Here is the 4th lesson from vigils for Septuagesima Sunday (today):
From the Book upon Noah’s Ark by St Ambrose, bishop Chap, iv.
We read that the Lord was angry. It is in the thoughts, that is to say, in the knowledge of God, that man being put on earth and weighted with the body cannot be without sin, for earth is the home of temptations, and the flesh is a bait for corruption. Yet man had a reasonable soul, and his soul had power to control his body; and, being so made, he made no struggle to keep himself from falling into that from whence he would not return. God’s thoughts are not as man’s thoughts; in Him there is no such thing as change of mind, no such thing as to be angry and then cool down again. These things are written that we may know the bitterness of our sins, whereby we have earned the Divine wrath. To such a degree had iniquity grown that God, Who by His nature cannot be moved by anger, or hatred, or any passion whatsoever, is represented as provoked to anger.
This struck me as such an in-a-nutshell summation of what is going on in our society today. It’s as if this observation has been carried out to the extreme in the modern world. Though man has a “reasonable soul” as St. Ambrose tells us, reason seems to have bowed completely to the bait of the flesh. How much more can we see today that “we have earned the Divine wrath”?
The fifth lesson continues with the reading from St. Ambrose:
And God threatened that He would destroy man. He said I will destroy man, whom I have created, from the face of the earth; both man and beast, and the creeping thing, and the fowls of the air. What harm had the animals done? For man’s use had they been created, and, when man was wiped away, they were of use no longer. And there is an higher reason. Man is a living soul, capable of reason, who may be described as a living animal, subject to death, and endowed with reason. When then the highest animal is gone, why should the lower branches remain? Why should anything be saved alive, when righteousness, the basis of salvation, is to be no more?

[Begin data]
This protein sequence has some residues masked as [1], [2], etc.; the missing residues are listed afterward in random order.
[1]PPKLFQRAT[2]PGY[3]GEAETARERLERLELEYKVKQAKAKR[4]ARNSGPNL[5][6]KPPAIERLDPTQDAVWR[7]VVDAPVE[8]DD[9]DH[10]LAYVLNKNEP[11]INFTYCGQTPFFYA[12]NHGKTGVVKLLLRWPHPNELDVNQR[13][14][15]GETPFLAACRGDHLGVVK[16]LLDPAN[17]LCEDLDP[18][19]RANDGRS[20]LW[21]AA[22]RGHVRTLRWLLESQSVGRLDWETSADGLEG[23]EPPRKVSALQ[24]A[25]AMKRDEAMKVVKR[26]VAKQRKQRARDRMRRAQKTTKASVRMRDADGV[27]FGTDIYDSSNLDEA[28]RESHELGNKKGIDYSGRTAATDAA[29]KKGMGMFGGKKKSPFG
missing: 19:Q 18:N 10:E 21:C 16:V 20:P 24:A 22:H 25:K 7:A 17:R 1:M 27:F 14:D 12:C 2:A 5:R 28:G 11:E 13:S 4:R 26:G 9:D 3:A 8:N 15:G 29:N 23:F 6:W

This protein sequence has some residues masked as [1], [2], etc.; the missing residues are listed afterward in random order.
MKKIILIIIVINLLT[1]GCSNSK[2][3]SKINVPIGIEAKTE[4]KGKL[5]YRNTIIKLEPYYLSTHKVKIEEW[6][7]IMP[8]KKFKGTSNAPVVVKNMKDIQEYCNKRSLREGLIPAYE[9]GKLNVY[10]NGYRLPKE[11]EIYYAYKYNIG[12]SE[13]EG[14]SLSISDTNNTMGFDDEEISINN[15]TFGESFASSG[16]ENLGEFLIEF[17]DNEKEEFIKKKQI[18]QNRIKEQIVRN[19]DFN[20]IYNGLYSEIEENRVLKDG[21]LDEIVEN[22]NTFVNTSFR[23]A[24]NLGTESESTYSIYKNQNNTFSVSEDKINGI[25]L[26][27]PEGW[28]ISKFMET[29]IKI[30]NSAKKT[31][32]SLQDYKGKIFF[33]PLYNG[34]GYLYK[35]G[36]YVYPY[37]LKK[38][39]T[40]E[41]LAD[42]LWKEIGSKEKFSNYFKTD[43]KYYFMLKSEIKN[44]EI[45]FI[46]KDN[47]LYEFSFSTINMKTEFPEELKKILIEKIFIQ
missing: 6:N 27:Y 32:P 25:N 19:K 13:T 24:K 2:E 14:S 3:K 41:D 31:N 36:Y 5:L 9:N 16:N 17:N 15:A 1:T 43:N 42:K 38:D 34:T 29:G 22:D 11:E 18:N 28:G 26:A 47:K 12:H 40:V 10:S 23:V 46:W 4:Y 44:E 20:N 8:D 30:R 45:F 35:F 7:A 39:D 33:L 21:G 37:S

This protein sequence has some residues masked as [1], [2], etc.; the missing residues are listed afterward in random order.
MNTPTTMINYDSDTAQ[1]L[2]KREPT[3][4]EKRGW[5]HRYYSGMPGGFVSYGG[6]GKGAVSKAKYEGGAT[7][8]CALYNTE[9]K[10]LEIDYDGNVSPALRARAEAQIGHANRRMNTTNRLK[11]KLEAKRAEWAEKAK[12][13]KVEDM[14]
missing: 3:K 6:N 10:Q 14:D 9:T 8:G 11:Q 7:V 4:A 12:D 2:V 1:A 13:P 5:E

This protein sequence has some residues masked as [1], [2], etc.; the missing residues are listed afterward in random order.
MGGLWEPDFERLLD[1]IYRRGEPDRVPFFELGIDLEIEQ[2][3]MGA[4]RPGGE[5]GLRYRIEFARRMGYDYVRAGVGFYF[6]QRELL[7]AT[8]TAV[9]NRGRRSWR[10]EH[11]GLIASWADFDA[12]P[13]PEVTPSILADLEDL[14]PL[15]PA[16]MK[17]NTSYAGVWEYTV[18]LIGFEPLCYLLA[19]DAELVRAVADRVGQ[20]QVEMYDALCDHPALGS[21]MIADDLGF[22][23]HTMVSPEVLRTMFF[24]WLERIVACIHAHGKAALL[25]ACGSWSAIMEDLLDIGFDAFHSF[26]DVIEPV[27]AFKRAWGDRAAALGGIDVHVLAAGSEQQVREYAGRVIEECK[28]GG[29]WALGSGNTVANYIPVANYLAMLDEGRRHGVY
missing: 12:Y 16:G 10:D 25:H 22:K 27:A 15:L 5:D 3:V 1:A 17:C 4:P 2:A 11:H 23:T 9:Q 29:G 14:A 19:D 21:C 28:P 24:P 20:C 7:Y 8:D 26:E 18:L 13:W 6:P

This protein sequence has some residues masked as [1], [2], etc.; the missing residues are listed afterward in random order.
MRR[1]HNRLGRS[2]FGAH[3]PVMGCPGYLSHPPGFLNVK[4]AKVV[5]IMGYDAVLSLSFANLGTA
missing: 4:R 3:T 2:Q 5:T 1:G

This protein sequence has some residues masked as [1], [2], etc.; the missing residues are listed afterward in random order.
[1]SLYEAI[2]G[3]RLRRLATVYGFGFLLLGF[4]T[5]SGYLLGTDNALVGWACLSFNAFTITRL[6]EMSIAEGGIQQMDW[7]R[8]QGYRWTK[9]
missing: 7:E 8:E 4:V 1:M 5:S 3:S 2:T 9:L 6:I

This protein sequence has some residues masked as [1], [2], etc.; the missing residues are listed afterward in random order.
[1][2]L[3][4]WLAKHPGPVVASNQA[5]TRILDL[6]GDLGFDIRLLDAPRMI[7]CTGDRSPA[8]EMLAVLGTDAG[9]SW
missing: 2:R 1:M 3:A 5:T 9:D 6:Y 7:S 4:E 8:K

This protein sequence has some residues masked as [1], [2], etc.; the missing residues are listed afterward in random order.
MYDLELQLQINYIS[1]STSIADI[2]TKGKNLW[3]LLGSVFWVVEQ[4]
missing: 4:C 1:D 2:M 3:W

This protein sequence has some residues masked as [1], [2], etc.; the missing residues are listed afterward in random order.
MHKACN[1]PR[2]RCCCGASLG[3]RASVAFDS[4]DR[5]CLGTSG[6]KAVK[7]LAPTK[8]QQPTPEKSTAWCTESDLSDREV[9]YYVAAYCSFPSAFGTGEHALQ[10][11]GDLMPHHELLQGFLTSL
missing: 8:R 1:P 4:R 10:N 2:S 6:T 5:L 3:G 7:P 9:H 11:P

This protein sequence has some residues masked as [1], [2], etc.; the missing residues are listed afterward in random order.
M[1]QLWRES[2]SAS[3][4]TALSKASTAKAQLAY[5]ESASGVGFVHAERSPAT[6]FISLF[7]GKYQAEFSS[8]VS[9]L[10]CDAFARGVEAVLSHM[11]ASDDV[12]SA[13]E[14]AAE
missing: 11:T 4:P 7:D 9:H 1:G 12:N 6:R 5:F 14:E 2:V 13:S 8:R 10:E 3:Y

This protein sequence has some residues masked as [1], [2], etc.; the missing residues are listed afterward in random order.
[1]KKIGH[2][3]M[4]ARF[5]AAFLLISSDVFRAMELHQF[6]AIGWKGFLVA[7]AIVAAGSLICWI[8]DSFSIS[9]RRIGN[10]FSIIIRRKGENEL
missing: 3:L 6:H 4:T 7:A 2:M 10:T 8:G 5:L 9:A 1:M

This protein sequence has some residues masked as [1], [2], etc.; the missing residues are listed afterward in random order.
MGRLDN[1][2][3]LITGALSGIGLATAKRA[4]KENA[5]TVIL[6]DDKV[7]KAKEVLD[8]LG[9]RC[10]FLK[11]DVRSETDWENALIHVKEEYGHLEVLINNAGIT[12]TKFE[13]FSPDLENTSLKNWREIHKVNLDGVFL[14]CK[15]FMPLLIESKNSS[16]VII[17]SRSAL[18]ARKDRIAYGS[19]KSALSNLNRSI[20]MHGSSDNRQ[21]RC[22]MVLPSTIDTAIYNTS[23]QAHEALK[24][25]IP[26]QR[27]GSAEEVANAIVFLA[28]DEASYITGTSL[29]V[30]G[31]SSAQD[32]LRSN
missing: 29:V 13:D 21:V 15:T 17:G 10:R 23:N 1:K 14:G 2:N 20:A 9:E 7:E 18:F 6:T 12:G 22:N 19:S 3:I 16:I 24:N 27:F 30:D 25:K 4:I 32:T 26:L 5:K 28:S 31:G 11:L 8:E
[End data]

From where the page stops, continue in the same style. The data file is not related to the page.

I had never thought of it this way! The ancients were certainly not as enamored of animals as modern man, were they?! At least, I doubt there were “animal rights” groups insisting on treating animals as if they had exactly the same importance as humans. I’ll bet no one berated Ambrose for saying that if humans are wiped off the face of the earth, there is no need for animals! Here we see a proper subjection of animals to man, since God created animals for man’s use. What a concept.
The sixth reading continues:
But more effectually to condemn the rest of men, and to manifest the goodness of God, it is written that Noah found grace in the eyes of the Lord. Here we learn also that the sin of his neighbour casteth no shadow on the righteous, when he is kept as a stock from whence the whole race are to spring. He is praised, not because he was of a noble race, but because he was a just man and perfect. The stock of a just man yieldeth men of just souls; for virtues, like blood, are hereditary. Among men are some families illustrious for honourable pedigrees, and so there are also races of souls whose comeliness is the lustre of virtues.
So Noah, even though he was in the world, was not of the world. He shows us that it is possible to be “a just man and perfect”. And I am particularly interested in the Saint’s contention that “the stock of a just man yieldeth men of just souls; for virtues, like blood, are hereditary.” I have seen evidence of this many times; generational curses do exist, I think – though not in a vacuum. If parents are not living a Godly life, and do not practice the virtues, then how will their children ever learn?
I don’t mean that this has to be an overt teaching where the parent verbally articulates and teaches appropriate behavior and morals; no, it is a “lived” teaching. No matter how much we try to hide our sins, they are made manifest especially to our children, it seems to me. Without our even talking about our spiritual shortcomings, we see our children adopt the same issues! And the same is true of virtuous behavior. Parents who live according to God’s laws, who have a firm grasp of their Catholic identity, and who truly know right from wrong pass this way of existing along to their children. Sometimes, such parents are even rewarded by seeing their children act virtuously even though they haven’t been “taught” to do so.
At least, that's how I see it...
Lord Jesus Christ, have mercy on me.